August. A new class arrives. Wide-eyed, unformed, brimming with enthusiasm, the youngest ones tinged with trepidation. They find their rooms, sit in desks which have held many before them, smile brightly, secretly thrilled, eager to ponder great books, study unfathomed formulas, devour complex theories, dream noble dreams. This is the ritual of August, right?

Sort of. I mean, maybe for the first week or two. But by the end of the first month, when that ho-hum routine is kicking in, and summer feels like past tense, students may become hauntingly silent, or worse, horribly restless. This is when a new teacher may begin to panic. Because  there are papers to be graded, charts to be updated, forms to be completed and returned to somebody’s office: It’s grueling and even more difficult when you are still trying to figure out whose office is where and which key opens what door.

When I was a teacher at Metairie Park Country Day School in New Orleans, Louisiana, I was on a Committee that helped to create a new faculty handbook filled with enough information to get a new teacher started, but not so much as to overwhelm.

New Teachers, see if any of these things help:

photo by Eric James Sarmiento @ flickr.com

1. Don’t take things too personally. You have to know this up front. Your students are going to talk about. If you are lucky, they will say nice things like, “I like Mr. X’s hair,” or “Ms. Q. is kinda cool.” More likely, you will overhear them in the halls: “(Insert your name here) is unfair. Not flexible. Boring. Biased. Unqualified.” Let’s face it. Not every student is going to die for your class. Not every student is going to find the Quadratic equation fascinating. Not every student is going to care about conjugating verbs. They won’t all be interested in Mendelian genetics. Some of them won’t like your unit on Lord of the Flies, or insects, or rain forests. Listen to their comments, glean from them what you will, and then let them go. This is especially true for teachers of older students when you receive your first batch of student evaluations.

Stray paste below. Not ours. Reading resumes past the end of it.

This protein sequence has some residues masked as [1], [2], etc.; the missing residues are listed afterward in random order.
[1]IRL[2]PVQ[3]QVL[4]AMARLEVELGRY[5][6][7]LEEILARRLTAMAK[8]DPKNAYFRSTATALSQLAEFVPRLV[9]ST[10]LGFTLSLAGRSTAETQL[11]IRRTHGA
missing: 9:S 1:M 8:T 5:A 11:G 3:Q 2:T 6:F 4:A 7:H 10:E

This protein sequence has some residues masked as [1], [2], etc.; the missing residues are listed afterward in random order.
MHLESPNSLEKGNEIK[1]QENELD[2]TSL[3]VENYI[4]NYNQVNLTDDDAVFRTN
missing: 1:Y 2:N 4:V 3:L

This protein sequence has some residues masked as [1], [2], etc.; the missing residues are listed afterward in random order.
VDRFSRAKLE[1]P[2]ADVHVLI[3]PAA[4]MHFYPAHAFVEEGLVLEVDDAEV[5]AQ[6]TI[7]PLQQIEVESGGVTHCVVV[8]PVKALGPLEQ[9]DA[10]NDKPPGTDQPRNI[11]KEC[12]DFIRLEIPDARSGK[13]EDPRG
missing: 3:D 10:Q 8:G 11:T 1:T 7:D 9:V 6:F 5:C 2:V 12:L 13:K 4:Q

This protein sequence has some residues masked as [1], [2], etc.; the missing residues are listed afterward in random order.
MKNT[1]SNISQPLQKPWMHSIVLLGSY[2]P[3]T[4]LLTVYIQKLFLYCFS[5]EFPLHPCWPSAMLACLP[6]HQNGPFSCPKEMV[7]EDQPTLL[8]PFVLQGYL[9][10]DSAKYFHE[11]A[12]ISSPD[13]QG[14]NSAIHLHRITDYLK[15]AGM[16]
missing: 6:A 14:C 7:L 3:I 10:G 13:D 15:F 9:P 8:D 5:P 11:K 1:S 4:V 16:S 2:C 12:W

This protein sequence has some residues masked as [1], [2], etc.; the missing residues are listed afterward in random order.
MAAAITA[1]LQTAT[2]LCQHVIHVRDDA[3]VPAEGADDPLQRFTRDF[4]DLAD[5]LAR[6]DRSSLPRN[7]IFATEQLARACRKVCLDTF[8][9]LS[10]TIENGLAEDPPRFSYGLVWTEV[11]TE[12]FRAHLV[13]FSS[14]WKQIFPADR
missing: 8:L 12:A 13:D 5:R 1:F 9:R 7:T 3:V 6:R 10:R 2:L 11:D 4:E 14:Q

2. Don’t be afraid to ask for help. Usually teachers are the nicest bunch of folks you can ever meet. (Except when there are budget cuts. When there are budget cuts, hide your construction paper and bolt down your stapler.) But generally speaking, if you need support, a new teacher can ask just about any other faculty member to explain how to un-jam the copier or for directions to the nearest bathroom. No matter what your problems might be, if you are in need, there is someone who can help you. Teachers like to be helpful.

3. Don’t forget to forgive yourself. One of the greatest advantages to teaching is the forgiving nature of children. That same characteristic which makes your students forget the complex theory which you masterfully presented to them just yesterday allows them to completely forget your prior day’s blunder. Even older students will be tolerant of your errors if you are honest about them and don’t try to pretend they didn’t happen. You should apply this same forgiveness to yourself. Some of your lessons are going to suck. But some will be brilliant.

photo by Nick J. Webb @ flickr.com

4. Don’t forget to take care of yourself. This is not in any  handbooks I’ve ever read on teaching, but it’s actually really important. If your new teaching experience is anything like mine was, in addition to your teaching responsibilities, you’ve probably already taken on extracurricular responsibilities. Whether you’ re working on a yearbook, organizing a dance or proctoring for SATs, helping to make costumes for the play or coaching a sport, no doubt you’ve got your new teacher hands full. And just as you are getting a grip, someone pops his head in and offers you another great “opportunity for growth.” Don’t be afraid to say no. It isn’t always easy, but you don’t have to take on additional responsibilities you don’t feel ready to handle. Because if you take on too many activities, you’ll get sick. This is because new teachers spend late nights planning, and grading, trying to stay one day ahead of their students. So while it sounds obvious, don’t forget to get enough sleep, eat right, and take lots of vitamins.